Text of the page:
Movies with no sex, no nudity and no foul language earned the most money, on average, in 2011. In fact, the more sex, nudity or foul language in a movie, the less money it made.
“Audiences want wholesome content,” he told actors, producers and gala attendees. “Negative values have consequences. They get people into self-destructive and other destructive behavior, and you’re paying the penalty for that. The taxes you are paying for people who have gotten into these problems are tremendous. Every kid has a $50,000 price tag on his head that he owes to the federal government to pay for somebody else’s illicit behavior.”
Baehr noted that a Boston University study showed most of the world has a negative view of the United States.
“Where did they get this view? From American movies,” he noted. “Do we want that? Do we want the view that we’re the ‘Great Satan,’ that we’re the enemy?”
He told the actors and producers, “Your movies are countering that. Your television programs are countering that. That’s why we’re here today, to build you up, encourage you and help you to do great work. … We want to see you succeed so that you can bring civility and love and compassion to the world and make a difference and change the world for the good.”
Ten Best Movies for Families
The following is a list of Movieguide’s honorees for the 10 Best Movies for Families. In alphabetical order, they are:
- “The Adventures of Tintin”
- “Cars 2”
- “Justin Bieber: Never Say Never”
- “Mars Needs Moms”
- “Mr. Popper’s Penguins”
- “The Muppets”
- “Puss in Boots”
- “Soul Surfer”
Movieguide’s No. 1 Family Movie of the Year is “Soul Surfer.”
Ten Best Movies for Mature Audiences
In alphabetical order, the 10 Best Movies for Mature Audiences:
- “The Artist”
- “Captain America: The First Avenger”
- “Extremely Loud and Incredibly Close”
- “Mission: Impossible – Ghost Protocol
- “Pirates of the Caribbean: On Stranger Tides”
- “Sarah’s Key”
- “Seven Days in Utopia”
- “The Tree of Life”
- “The Way”
Movieguide’s No. 1 Movie of the Year for Mature Audiences is “Pirates of the Caribbean: On Stranger Tides.”
$100,000 Epiphany Prizes
Supported by the John Templeton Foundation, the Epiphany Prizes are presented each year to the top movie ad television program that resulted in a “great increase in man’s love or understanding of God.”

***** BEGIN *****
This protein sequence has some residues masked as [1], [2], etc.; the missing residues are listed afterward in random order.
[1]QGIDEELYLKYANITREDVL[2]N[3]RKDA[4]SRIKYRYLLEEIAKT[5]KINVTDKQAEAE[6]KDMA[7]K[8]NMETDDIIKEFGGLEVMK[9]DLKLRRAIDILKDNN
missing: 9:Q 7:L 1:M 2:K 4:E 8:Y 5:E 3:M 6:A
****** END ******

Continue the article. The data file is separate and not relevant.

This year’s Epiphany Prize winner for Most Inspiring Movie is “Courageous.” The Most Inspiring TV Program is “KJB: The Book That Changed the World.”
The Grace Awards for Most Inspiring Performances in Movies & TV are presented to an actor or actress in a movie or TV program who “exemplifies God’s grace and mercy toward us as human beings through their outstanding performances.”
This year’s Grace Awards winners are Alex Kendrick for “Courageous” and Kirstin Dorn for “A Christmas Wish.”
Faith & Freedom Awards
According to Movieguide, the Faith & Freedom Awards are presented each year to “a movie and a TV program that extols or celebrates America, patriotism, liberty, free enterprise and limited government.”
“We began the Faith & Freedom Awards to encourage filmmakers to choose themes which will honor the values that have made America great,” Baehr said. “Moviegoers and TV viewers prefer movies and television programs that celebrate traditional American values like liberty, private property, the free market, patriotism and limited government.”
This year’s Faith & Freedom Awards winners are “Captain America: The First Avenger,” from Paramount Pictures and Viacom, and “The Lost Valentine,” from Hallmark Hall of Fame Productions.
$50,000 Kairos Prizes
Also supported by the John Templeton Foundation, the $50,000 Kairos Prizes for Spiritually Uplifting Screenplays were presented by Dave Hollis, executive vice president of motion picture distribution at Walt Disney Studios.
The winners are: “I John,” written by Sean Paul Murphy ($10,000 prize); “A Dolphin in Our Lake,” by David (Nicholas) Hartmann ($15,000 prize); and “Halo Theory” by Amy Williams ($25,000 prize).
The three winners will have their scripts reviewed by leading studio executives at the Walt Disney Company, Sony, Warner Bros. and 20th Century Fox.
First awarded in 2005, the Kairos Prize was created to “inspire first-time and beginning screenwriters to produce compelling, entertaining, spiritually uplifting scripts that result in a greater increase in either man’s love or understanding of God.”